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[liberationtech] popcorn-time

Jonathan Wilkes jancsika at yahoo.com
Mon Apr 7 09:10:36 PDT 2014


On 04/07/2014 03:50 AM, ChaTo (Carlos Alberto Alejandro CASTILLO 
Ocaranza) wrote:
> Hi,
>
> An answer to the "single point of failure" of having a URL to pull the 
> content is to use a secure distribution mechanism.

I agree that would be nice, but the more important point is that two of 
the dev teams pulled the code from github and shut down their web site.

Project X is being bullied of the net.  Project X is free software. How 
can we as a community protect Project X and its development?

-Jonathan

>
> I think a great candidate is BitMessage, which I have been using for 
> some months now: https://bitmessage.org/wiki/Main_Page
>
> BitMessage is a secure peer-to-peer communications protocol that 
> allows you to broadcast a message (or receive a broadcast message) 
> without revealing your IP address.
>
> Cheers,
>
> On 04/06/2014 11:41 PM, Jonathan Wilkes wrote:
>> Hi list,
>>      Can some tech liberator out there versed in javascript and video 
>> streaming please take over the popcorn-time project?  It looks like 
>> it was developed pseudonymously by at least three teams now which 
>> have all disappeared (probably due to pressure from Hollywood).
>>
>> If you haven't heard of it, see:
>> https://en.wikipedia.org/wiki/Popcorn_Time
>>
>> Why should this interest you?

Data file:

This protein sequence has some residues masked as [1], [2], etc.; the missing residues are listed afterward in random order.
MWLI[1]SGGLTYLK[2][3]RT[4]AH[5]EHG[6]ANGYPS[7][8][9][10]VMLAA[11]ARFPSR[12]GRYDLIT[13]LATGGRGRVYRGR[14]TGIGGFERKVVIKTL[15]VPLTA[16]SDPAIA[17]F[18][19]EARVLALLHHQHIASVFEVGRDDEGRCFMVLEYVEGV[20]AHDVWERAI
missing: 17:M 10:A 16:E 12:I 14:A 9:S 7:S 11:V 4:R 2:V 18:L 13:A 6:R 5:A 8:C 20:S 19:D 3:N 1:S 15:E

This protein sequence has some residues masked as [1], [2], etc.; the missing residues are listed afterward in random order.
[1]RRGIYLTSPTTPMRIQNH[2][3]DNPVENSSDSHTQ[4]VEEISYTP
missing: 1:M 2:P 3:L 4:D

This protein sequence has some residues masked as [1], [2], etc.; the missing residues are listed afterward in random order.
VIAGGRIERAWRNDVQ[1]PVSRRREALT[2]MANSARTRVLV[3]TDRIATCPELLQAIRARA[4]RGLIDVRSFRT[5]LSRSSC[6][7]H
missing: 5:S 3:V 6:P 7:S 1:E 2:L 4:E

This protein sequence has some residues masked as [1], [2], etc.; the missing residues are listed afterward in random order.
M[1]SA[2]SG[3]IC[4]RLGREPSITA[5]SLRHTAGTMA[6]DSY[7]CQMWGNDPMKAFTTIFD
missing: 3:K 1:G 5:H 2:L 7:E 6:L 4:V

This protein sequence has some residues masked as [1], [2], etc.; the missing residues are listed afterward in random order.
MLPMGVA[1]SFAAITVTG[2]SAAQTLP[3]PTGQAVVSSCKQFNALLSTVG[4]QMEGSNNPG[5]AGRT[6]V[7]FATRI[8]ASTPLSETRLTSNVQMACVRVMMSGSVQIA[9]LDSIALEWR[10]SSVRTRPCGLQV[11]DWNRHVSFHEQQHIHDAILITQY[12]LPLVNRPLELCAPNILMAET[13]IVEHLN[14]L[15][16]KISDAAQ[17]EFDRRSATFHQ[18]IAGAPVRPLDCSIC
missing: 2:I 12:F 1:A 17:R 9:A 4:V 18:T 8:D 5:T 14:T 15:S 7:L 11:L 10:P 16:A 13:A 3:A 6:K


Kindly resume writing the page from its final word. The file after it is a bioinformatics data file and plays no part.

>>
>> * Licensed GPL v3
>> * Has the most user-friendly interface I've seen in a piece of free 
>> software
>> * Runs on GNU/Linux, OSX, Windows
>> * Streams downloads efficiently and uses Bittorrent to seed while the 
>> user watches (with no setup or intervention by the user)
>> * Accessibility.  Looks like the project is getting bullied with a 
>> game of whack-a-mole, probably due to pressure from Hollywood. AFAICT 
>> there is no new technology being used-- the original devs used mostly 
>> pre-existing libs to make something that is easy to use.  What 
>> everyone on this list can do using Transmission and VLC can now be 
>> done by non-experts.
>>
>> How to stop the game of whack-a-mole?
>>
>> There needs to be something like a "popcorn kernel" team.  It should 
>> use exactly the same API as the software currently does, but just 
>> have a place where the user can type in an address from which to pull 
>> the content.  It'd be pretty easy to host a tracker with one or two 
>> public domain titles and test with that.  Then if a site like 
>> archive.org decides to adopt the YTF API to access its public domain 
>> videos, users can just add that address and start streaming the 
>> content.  (And again because they are also seeding this helps out 
>> archive.org, so it's a win-win.)
>>
>> That would remove the only controversial line of code-- the url of 
>> YTF-- so that anyone who wants to improve the software may do it 
>> without being bullied.  Also, if there were a well-known organization 
>> dedicated to hosting and defending free software that could host the 
>> repo and front page it would lower the risk of a rogue, suspicious 
>> site putting up downloads with malware in them. (And each time 
>> Popcorn-time gets resurrected at some new domain that risk increases.)
>>
>> The original code is still on github.  Not sure about the other 
>> incarnations.  It's worth noting that there seemed to be quite a bit 
>> of activity on each incarnation (bug fixes, improvements) so it might 
>> be worth it to try to find a link to the most recent incarnation.  
>> (And since it's git it should be easy to audit the changes.)
>>
>> I really wish I knew javascript and node.js.  Then I'd just do it 
>> myself. :)
>>
>> Best,
>> Jonathan
>
> -- 
> ChaTo (Carlos Castillo) <http://chato.cl/>
> LinkedIn <http://linkedin.com/in/chato> · Facebook 
> <https://facebook.com/chato> · Twitter <http://twitter.com/chatox>
>
>

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